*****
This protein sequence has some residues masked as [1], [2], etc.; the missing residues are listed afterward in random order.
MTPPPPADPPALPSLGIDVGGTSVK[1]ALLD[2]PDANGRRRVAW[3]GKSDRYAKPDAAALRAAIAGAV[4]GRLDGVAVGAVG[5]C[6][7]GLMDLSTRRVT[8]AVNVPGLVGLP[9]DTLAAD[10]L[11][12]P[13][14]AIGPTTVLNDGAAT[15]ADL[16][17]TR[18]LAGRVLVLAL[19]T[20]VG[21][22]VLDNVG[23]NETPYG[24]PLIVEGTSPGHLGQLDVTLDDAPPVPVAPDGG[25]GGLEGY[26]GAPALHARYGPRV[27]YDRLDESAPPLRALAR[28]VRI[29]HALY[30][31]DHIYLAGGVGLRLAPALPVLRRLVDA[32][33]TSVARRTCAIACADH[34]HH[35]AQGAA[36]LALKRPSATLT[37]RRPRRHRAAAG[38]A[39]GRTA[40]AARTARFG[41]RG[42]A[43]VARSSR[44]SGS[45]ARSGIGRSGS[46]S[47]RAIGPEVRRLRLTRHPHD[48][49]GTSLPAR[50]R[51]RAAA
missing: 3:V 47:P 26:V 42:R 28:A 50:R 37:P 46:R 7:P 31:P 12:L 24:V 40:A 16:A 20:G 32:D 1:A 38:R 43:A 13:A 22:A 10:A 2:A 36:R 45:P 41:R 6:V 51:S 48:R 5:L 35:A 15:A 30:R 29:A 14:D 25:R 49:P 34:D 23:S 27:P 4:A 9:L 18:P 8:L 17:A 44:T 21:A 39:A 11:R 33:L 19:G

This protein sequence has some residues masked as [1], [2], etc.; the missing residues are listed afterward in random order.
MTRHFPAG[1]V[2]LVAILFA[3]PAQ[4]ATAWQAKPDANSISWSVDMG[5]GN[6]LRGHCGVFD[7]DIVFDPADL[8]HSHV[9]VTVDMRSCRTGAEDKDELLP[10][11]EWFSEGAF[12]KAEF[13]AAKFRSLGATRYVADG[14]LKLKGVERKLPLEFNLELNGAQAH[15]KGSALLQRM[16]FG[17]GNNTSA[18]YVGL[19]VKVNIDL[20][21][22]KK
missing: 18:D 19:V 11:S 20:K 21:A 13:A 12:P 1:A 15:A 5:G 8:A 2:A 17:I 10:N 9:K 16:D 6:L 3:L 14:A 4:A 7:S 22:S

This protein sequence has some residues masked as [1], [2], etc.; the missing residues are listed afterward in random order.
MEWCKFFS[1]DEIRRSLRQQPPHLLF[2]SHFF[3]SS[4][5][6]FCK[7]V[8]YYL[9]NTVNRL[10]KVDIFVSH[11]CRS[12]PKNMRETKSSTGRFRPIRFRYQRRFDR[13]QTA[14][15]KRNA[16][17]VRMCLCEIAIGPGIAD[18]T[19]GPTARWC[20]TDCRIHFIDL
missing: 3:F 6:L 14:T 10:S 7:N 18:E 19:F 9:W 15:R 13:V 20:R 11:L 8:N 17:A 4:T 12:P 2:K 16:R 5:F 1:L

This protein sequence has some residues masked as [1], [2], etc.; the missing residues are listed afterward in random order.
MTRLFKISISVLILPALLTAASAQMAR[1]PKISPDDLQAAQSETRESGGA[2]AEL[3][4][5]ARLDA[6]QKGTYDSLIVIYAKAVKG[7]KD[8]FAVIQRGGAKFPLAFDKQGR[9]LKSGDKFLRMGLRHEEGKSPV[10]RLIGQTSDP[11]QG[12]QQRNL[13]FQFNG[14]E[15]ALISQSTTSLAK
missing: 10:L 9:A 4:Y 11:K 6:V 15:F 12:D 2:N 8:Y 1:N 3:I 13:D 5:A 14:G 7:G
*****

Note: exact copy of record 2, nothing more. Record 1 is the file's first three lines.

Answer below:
This protein sequence has some residues masked as [1], [2], etc.; the missing residues are listed afterward in random order.
MTRHFPAG[1]V[2]LVAILFA[3]PAQ[4]ATAWQAKPDANSISWSVDMG[5]GN[6]LRGHCGVFD[7]DIVFDPADL[8]HSHV[9]VTVDMRSCRTGAEDKDELLP[10][11]EWFSEGAF[12]KAEF[13]AAKFRSLGATRYVADG[14]LKLKGVERKLPLEFNLELNGAQAH[15]KGSALLQRM[16]FG[17]GNNTSA[18]YVGL[19]VKVNIDL[20][21][22]KK
missing: 18:D 19:V 11:S 20:K 21:A 13:A 12:P 1:A 15:A 5:G 8:A 2:A 17:I 10:N 9:K 16:D 6:L 3:L 14:A 4:A 7:S 22:S